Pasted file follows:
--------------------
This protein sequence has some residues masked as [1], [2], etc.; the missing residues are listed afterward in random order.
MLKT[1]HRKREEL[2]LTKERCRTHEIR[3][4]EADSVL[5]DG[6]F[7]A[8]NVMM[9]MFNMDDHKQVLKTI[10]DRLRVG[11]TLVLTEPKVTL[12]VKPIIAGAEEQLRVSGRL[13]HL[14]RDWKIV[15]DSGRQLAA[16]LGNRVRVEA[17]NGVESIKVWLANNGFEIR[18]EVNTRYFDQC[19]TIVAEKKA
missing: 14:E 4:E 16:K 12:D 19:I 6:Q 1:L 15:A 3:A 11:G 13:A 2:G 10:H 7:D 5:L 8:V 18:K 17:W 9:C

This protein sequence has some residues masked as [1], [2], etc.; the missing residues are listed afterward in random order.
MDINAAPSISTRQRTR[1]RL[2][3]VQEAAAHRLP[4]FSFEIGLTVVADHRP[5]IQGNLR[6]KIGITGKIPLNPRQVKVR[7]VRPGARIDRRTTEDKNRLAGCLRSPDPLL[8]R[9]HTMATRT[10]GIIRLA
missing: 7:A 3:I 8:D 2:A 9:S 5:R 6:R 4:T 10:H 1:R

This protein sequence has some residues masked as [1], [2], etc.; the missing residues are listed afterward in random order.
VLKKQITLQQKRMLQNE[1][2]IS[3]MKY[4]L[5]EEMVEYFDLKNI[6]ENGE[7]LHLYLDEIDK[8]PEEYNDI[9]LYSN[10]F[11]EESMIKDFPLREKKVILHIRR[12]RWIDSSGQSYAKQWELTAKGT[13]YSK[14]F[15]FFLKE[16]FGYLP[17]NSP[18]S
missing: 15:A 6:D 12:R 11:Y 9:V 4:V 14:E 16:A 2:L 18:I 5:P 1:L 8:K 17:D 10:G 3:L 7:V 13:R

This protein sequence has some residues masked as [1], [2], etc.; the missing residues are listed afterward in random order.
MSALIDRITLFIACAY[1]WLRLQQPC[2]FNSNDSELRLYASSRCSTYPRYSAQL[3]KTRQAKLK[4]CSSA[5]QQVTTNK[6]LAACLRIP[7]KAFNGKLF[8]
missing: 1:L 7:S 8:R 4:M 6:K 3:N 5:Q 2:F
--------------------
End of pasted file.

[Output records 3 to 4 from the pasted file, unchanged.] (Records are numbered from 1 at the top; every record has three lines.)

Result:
This protein sequence has some residues masked as [1], [2], etc.; the missing residues are listed afterward in random order.
VLKKQITLQQKRMLQNE[1][2]IS[3]MKY[4]L[5]EEMVEYFDLKNI[6]ENGE[7]LHLYLDEIDK[8]PEEYNDI[9]LYSN[10]F[11]EESMIKDFPLREKKVILHIRR[12]RWIDSSGQSYAKQWELTAKGT[13]YSK[14]F[15]FFLKE[16]FGYLP[17]NSP[18]S
missing: 15:A 6:D 12:R 11:Y 9:V 4:V 14:E 16:A 2:L 18:I 5:P 1:L 8:K 17:D 10:G 3:L 7:V 13:R

This protein sequence has some residues masked as [1], [2], etc.; the missing residues are listed afterward in random order.
MSALIDRITLFIACAY[1]WLRLQQPC[2]FNSNDSELRLYASSRCSTYPRYSAQL[3]KTRQAKLK[4]CSSA[5]QQVTTNK[6]LAACLRIP[7]KAFNGKLF[8]
missing: 1:L 7:S 8:R 4:M 6:K 3:N 5:Q 2:F